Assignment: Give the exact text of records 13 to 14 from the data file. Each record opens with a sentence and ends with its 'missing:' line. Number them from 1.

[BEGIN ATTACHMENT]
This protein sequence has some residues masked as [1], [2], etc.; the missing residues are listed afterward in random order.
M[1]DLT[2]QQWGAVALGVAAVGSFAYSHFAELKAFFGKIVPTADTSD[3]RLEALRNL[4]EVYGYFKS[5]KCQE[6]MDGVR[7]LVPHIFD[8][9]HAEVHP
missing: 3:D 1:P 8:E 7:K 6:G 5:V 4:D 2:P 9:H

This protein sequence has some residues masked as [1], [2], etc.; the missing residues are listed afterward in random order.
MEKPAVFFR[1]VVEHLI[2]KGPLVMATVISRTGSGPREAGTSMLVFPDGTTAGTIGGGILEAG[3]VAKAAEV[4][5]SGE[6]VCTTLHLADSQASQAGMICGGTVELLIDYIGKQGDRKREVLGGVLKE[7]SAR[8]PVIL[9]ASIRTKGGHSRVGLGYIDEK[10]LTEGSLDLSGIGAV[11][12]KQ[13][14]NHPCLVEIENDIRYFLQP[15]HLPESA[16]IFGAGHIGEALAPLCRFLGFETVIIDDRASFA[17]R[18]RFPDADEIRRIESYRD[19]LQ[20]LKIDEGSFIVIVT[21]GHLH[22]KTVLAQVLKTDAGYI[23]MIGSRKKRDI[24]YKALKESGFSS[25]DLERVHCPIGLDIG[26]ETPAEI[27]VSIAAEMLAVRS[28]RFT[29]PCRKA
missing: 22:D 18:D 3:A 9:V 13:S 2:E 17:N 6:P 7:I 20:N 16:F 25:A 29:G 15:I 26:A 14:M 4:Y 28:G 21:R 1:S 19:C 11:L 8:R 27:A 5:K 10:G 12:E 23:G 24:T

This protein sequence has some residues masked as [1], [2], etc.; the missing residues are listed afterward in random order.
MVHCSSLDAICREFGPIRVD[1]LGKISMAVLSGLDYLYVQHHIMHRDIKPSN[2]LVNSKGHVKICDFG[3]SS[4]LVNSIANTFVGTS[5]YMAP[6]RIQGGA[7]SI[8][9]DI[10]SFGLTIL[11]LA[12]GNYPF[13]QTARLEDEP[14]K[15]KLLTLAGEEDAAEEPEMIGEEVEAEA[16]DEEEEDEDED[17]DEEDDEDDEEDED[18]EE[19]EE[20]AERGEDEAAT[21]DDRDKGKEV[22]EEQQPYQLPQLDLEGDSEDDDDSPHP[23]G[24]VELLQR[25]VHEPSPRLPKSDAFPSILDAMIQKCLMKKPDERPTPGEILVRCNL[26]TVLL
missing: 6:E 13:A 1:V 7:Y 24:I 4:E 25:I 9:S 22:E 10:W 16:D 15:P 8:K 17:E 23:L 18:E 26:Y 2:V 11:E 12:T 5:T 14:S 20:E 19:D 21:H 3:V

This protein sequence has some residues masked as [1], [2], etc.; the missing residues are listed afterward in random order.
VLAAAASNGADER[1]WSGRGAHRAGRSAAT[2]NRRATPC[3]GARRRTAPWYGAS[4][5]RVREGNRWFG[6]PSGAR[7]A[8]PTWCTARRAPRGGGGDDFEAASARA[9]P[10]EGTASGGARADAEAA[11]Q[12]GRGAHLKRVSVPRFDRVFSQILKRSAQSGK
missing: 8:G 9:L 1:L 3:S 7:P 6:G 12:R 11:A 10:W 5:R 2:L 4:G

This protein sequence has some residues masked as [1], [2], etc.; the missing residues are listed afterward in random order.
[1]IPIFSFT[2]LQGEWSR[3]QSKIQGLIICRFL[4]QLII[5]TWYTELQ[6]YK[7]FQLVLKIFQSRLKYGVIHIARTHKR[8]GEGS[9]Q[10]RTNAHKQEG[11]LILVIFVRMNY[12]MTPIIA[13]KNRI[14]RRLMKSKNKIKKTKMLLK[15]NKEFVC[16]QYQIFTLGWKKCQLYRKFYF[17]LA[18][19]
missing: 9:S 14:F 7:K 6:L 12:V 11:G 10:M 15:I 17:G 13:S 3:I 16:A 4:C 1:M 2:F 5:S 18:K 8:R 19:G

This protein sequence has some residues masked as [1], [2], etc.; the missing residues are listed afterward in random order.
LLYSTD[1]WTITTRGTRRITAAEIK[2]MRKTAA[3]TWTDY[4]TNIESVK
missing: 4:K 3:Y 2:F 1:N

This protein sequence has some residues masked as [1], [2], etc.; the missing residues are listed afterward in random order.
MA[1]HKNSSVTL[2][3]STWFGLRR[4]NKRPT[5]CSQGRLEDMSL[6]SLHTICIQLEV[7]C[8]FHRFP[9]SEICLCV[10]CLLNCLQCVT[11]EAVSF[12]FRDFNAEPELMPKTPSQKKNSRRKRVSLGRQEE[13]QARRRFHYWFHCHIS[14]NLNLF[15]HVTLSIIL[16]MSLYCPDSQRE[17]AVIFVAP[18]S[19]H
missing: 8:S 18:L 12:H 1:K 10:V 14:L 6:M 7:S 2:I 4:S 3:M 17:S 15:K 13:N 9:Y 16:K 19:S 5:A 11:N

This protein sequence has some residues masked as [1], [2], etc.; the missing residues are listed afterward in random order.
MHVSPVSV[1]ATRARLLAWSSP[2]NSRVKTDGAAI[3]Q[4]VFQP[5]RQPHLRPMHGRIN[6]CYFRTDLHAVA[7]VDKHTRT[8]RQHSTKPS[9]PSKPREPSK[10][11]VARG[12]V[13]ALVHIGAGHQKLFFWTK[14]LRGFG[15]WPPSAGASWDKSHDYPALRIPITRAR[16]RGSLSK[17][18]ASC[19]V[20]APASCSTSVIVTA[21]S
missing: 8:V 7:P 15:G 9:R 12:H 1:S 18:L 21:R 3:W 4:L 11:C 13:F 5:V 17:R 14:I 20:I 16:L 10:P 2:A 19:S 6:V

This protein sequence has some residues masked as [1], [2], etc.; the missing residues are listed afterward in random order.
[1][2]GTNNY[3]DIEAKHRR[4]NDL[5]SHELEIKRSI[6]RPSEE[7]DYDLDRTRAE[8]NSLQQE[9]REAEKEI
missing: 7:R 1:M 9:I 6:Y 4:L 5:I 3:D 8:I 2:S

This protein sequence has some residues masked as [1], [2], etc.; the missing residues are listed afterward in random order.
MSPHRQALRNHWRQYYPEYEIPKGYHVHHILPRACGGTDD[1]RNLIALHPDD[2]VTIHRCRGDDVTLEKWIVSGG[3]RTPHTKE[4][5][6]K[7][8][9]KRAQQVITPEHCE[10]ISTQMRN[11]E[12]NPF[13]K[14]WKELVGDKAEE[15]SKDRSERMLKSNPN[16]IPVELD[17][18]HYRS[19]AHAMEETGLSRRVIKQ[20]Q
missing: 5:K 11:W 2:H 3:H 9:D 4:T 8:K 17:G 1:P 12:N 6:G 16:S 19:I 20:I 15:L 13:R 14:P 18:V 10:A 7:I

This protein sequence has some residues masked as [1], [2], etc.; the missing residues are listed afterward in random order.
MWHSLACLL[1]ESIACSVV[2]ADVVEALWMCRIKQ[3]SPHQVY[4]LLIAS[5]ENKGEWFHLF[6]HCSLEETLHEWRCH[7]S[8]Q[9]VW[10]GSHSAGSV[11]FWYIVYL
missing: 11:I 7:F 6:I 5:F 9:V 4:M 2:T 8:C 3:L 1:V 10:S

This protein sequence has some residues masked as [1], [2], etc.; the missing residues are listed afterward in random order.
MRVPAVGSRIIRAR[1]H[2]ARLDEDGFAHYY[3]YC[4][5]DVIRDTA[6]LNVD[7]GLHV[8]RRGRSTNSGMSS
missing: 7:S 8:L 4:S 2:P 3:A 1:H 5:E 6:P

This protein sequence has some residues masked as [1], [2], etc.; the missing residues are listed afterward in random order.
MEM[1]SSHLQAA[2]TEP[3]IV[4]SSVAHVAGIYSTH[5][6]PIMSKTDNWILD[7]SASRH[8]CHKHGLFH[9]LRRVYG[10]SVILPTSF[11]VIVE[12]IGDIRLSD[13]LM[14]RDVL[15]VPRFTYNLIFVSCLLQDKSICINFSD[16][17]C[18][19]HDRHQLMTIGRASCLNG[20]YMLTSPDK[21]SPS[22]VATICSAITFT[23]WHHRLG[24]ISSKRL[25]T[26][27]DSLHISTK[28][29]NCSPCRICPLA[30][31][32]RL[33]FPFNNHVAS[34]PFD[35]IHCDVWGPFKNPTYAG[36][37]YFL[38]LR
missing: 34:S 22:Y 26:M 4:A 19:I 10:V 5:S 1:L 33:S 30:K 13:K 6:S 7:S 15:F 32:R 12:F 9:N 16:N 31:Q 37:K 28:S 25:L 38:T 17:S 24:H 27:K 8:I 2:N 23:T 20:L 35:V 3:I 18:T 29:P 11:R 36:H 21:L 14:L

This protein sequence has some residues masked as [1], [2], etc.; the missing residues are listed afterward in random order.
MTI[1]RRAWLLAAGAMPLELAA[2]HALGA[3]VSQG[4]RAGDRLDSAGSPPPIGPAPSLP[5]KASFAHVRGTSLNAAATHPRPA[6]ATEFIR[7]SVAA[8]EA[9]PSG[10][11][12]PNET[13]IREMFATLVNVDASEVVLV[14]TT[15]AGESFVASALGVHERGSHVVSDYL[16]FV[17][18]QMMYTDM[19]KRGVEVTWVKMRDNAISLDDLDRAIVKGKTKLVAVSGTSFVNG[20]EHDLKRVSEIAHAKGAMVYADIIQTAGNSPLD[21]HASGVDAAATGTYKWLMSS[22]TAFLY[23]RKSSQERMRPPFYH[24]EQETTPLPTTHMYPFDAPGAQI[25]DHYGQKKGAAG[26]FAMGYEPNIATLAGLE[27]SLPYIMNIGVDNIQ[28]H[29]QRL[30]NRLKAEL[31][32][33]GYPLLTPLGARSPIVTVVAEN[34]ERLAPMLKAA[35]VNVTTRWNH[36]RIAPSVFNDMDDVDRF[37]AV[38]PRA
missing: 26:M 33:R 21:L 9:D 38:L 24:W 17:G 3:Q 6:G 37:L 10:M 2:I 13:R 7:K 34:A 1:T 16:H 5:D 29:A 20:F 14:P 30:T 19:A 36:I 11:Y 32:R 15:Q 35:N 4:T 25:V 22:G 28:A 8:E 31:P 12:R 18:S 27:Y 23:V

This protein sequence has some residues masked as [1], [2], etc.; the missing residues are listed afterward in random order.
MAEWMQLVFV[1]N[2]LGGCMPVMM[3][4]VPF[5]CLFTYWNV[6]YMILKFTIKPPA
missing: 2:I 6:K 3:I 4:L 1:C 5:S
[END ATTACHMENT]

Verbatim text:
This protein sequence has some residues masked as [1], [2], etc.; the missing residues are listed afterward in random order.
MEM[1]SSHLQAA[2]TEP[3]IV[4]SSVAHVAGIYSTH[5][6]PIMSKTDNWILD[7]SASRH[8]CHKHGLFH[9]LRRVYG[10]SVILPTSF[11]VIVE[12]IGDIRLSD[13]LM[14]RDVL[15]VPRFTYNLIFVSCLLQDKSICINFSD[16][17]C[18][19]HDRHQLMTIGRASCLNG[20]YMLTSPDK[21]SPS[22]VATICSAITFT[23]WHHRLG[24]ISSKRL[25]T[26][27]DSLHISTK[28][29]NCSPCRICPLA[30][31][32]RL[33]FPFNNHVAS[34]PFD[35]IHCDVWGPFKNPTYAG[36][37]YFL[38]LR
missing: 34:S 22:Y 26:M 4:A 19:I 10:V 5:S 1:L 33:S 30:K 13:K 6:S 7:S 15:F 32:R 12:F 9:N 16:N 31:Q 37:K 28:S 25:L 38:T 17:S 24:H 27:K 8:I 2:N 23:T 20:L 35:V 3:I 18:T 29:P 11:R 36:H 21:L 14:L

This protein sequence has some residues masked as [1], [2], etc.; the missing residues are listed afterward in random order.
MTI[1]RRAWLLAAGAMPLELAA[2]HALGA[3]VSQG[4]RAGDRLDSAGSPPPIGPAPSLP[5]KASFAHVRGTSLNAAATHPRPA[6]ATEFIR[7]SVAA[8]EA[9]PSG[10][11][12]PNET[13]IREMFATLVNVDASEVVLV[14]TT[15]AGESFVASALGVHERGSHVVSDYL[16]FV[17][18]QMMYTDM[19]KRGVEVTWVKMRDNAISLDDLDRAIVKGKTKLVAVSGTSFVNG[20]EHDLKRVSEIAHAKGAMVYADIIQTAGNSPLD[21]HASGVDAAATGTYKWLMSS[22]TAFLY[23]RKSSQERMRPPFYH[24]EQETTPLPTTHMYPFDAPGAQI[25]DHYGQKKGAAG[26]FAMGYEPNIATLAGLE[27]SLPYIMNIGVDNIQ[28]H[29]QRL[30]NRLKAEL[31][32][33]GYPLLTPLGARSPIVTVVAEN[34]ERLAPMLKAA[35]VNVTTRWNH[36]RIAPSVFNDMDDVDRF[37]AV[38]PRA
missing: 26:M 33:R 21:L 9:D 38:L 24:W 17:G 3:Q 6:G 37:L 10:M 2:I 13:R 7:K 34:A 1:T 16:H 5:D 29:A 20:F 14:P 30:T 19:A 36:I 11:Y 32:R 15:Q 35:N 4:T 25:V 22:G 28:A 8:E 31:P 12:R 18:S 27:Y 23:V